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Dublin: 20 °C Monday 22 July, 2019

Pockets of fighting erupt after a calm start to Syria's new ceasefire

Rebels involving in fighting this morning are not covered by the ceasefire.

File photo of Syrian soldiers keeping watch in a town on the northern outskirts of Damascus.
File photo of Syrian soldiers keeping watch in a town on the northern outskirts of Damascus.
Image: AP/Press Association Images

A NATIONWIDE TRUCE across Syria brokered by Russia and Turkey came into force at midnight, and largely held overnight despite minor incidents.

However, heavy fighting has been witnessed this morning between Syrian government forces and opposition fighters not covered by the ceasefire in an area outside Damascus, a monitor said.

The Britain-based Syrian Observatory for Human Rights said it was not clear who had started the clashes in the Wadi Barada region.

“Clashes erupted and are continuing… in Wadi Barada near Damascus, with helicopters firing on positions belonging to the opposition and Fateh al-Sham Front,” Observatory head Rami Abdel Rahman said.

Al-Nusra Front

Fateh al-Sham Front is the former Al-Qaeda affiliate previously known as Al-Nusra Front, which Syria’s government said was excluded from the truce.

The complicated nuances of the truce are evident from a Reuters report which quotes rebel officials as saying that Fateh al-Sham were previously due to be included in the ceasefire.

Syria’s opposition however have said they understood the truce to apply to all of Syria, including areas where Fateh al-Sham is present.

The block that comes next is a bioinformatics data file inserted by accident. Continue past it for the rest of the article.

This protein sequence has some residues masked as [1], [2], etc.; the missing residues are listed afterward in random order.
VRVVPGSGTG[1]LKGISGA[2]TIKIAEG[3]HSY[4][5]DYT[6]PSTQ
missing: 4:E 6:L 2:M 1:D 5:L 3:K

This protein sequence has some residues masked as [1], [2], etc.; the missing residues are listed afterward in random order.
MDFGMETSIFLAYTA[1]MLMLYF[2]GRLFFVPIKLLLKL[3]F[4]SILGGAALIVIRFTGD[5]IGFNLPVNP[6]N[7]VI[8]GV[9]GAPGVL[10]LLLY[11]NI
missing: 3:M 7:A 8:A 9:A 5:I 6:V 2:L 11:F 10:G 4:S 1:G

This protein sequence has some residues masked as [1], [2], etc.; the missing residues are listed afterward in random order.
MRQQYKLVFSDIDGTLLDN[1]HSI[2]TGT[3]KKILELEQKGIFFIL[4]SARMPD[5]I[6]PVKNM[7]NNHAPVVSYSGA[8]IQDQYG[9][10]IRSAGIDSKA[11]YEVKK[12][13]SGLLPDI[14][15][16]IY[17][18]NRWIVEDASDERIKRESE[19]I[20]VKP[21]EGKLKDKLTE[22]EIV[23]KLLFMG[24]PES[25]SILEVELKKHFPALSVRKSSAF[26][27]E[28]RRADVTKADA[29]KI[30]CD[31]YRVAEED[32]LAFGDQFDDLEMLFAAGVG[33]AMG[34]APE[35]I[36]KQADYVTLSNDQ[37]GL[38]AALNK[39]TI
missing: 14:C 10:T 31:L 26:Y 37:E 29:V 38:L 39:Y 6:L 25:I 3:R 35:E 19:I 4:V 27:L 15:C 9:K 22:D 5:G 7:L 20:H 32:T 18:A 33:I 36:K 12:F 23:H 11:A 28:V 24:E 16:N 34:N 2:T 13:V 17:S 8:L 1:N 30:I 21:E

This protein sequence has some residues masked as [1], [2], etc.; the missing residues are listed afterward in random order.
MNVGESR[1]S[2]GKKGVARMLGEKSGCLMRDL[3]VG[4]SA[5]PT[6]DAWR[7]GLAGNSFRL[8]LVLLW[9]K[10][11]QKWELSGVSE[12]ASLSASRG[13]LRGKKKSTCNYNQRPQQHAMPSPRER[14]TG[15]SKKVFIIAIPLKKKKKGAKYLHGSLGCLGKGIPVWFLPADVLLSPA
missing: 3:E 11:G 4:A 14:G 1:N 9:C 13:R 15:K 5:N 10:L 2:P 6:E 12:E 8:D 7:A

Abdel Rahman said the clashes were a “violation of the truce, but it is not clear which party is responsible for starting it”.

Source: Vox/YouTube

A resident of the area confirmed to AFP that he could hear heavy shelling on Friday morning.

Syria’s government says rebels in Wadi Barada, northwest of the capital, deliberately targeted water infrastructure that supplies the capital last week.

The damage in Wadi Barada and neighbouring Ain al-Fijeh has created severe water shortages in Damascus.

The UN said Thursday that four million people in Damascus and surrounding suburbs were now without water.

“People around Damascus have been without access to water in their homes for more than a week and are having to purchase water from private vendors, where prices and water quality are unregulated,” the UN said.

The Observatory said rebels targeted the water facilities in response to stepped up regime strikes on the area as the government tries to impose a “reconciliation deal” on the region.

Over the past five months alone, such agreements have seen at least six towns around Damascus evacuated, with rebels, their families and other civilians bused to other opposition-held areas in northern Syria.

© – AFP 2016

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